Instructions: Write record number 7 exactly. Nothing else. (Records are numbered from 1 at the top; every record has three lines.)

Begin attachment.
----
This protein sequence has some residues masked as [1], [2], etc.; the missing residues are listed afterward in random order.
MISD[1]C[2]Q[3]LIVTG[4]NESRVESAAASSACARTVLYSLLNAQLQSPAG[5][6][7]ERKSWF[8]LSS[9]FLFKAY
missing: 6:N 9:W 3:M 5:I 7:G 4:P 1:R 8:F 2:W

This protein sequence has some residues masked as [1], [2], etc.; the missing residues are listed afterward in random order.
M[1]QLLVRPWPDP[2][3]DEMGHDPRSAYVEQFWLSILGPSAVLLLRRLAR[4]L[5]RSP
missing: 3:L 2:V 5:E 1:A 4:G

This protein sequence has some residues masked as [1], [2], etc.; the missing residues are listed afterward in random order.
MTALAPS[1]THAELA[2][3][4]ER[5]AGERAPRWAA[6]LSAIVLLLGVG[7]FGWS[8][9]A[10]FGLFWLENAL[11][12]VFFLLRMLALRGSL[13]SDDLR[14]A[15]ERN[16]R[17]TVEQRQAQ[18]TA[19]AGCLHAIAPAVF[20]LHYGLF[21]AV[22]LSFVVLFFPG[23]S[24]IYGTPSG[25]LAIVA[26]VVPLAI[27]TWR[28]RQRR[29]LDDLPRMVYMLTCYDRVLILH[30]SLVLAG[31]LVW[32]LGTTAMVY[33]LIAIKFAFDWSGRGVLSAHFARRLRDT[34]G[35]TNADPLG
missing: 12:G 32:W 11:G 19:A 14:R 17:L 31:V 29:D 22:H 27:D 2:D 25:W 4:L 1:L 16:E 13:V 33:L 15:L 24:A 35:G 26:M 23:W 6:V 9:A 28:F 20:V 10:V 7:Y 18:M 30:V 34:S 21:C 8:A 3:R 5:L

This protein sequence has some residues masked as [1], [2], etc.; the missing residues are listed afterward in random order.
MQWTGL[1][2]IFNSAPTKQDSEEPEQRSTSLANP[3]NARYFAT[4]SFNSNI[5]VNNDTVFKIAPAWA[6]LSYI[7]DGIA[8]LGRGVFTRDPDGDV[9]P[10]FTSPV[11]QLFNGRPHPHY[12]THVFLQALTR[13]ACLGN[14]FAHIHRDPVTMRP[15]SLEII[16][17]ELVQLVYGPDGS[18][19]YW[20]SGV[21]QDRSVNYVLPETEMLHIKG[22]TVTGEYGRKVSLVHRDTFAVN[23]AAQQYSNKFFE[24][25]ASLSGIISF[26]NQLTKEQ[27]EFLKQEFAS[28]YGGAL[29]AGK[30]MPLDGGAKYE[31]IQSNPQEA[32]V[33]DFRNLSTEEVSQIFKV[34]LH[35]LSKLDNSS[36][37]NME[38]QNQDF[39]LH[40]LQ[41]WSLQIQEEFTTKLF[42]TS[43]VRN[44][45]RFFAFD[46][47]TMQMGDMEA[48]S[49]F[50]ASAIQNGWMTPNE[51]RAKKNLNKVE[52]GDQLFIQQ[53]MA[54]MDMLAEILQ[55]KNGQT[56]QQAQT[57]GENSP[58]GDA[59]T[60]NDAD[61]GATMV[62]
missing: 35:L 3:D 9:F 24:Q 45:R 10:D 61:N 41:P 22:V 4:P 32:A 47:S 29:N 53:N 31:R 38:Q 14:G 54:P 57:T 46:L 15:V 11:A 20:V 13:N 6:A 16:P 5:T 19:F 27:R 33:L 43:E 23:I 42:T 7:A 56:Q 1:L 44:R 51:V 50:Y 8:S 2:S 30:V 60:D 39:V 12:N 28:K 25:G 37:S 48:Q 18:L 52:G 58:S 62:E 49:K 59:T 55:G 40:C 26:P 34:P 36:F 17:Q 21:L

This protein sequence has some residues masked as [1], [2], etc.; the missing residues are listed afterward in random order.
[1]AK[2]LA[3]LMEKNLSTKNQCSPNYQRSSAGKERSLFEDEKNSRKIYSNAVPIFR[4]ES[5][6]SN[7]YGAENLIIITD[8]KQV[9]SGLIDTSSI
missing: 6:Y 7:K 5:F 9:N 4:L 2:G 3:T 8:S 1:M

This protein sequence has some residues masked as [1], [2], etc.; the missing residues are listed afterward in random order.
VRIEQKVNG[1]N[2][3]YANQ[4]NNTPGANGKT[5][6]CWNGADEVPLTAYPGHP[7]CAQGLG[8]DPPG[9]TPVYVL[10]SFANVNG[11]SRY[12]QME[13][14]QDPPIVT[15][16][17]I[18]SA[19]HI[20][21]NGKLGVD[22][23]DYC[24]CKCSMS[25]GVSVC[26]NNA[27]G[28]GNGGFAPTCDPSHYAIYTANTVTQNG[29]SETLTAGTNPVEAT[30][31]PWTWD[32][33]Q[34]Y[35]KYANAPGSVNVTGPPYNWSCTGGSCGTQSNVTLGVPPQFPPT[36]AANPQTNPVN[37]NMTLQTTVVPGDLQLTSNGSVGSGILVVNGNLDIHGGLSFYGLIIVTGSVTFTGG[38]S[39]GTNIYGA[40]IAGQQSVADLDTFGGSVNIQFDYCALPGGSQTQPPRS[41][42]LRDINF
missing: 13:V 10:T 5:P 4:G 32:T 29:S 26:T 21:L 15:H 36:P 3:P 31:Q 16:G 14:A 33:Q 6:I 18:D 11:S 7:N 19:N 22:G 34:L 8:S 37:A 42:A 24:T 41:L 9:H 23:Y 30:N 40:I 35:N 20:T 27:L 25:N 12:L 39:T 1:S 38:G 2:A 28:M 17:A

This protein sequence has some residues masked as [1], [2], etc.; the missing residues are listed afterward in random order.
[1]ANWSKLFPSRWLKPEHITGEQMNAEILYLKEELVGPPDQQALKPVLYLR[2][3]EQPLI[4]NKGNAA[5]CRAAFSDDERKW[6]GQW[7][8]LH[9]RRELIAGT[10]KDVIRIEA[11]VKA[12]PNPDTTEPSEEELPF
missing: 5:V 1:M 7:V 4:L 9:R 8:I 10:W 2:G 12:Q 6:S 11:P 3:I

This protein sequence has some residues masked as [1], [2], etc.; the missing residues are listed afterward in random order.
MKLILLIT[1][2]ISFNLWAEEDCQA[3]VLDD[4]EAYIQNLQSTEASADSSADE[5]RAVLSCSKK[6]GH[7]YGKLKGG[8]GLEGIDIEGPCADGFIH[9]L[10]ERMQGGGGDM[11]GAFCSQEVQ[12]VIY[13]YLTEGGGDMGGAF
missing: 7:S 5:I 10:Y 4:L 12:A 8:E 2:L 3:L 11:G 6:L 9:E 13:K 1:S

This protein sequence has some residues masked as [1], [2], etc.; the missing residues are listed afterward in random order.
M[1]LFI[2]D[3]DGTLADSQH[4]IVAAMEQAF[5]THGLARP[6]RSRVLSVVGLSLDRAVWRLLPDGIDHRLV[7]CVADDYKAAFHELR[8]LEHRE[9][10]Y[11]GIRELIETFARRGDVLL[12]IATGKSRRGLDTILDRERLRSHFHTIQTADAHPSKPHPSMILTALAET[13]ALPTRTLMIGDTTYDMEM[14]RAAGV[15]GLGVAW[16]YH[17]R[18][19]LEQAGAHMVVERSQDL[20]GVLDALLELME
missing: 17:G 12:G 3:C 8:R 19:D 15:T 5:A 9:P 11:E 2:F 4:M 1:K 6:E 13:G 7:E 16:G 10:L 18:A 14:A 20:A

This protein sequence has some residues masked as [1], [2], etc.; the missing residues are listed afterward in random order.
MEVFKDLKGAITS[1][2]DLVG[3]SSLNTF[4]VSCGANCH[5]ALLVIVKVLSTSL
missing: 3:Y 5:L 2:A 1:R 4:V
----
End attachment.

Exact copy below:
This protein sequence has some residues masked as [1], [2], etc.; the missing residues are listed afterward in random order.
[1]ANWSKLFPSRWLKPEHITGEQMNAEILYLKEELVGPPDQQALKPVLYLR[2][3]EQPLI[4]NKGNAA[5]CRAAFSDDERKW[6]GQW[7][8]LH[9]RRELIAGT[10]KDVIRIEA[11]VKA[12]PNPDTTEPSEEELPF
missing: 5:V 1:M 7:V 4:L 9:R 8:I 10:W 2:G 12:Q 6:S 11:P 3:I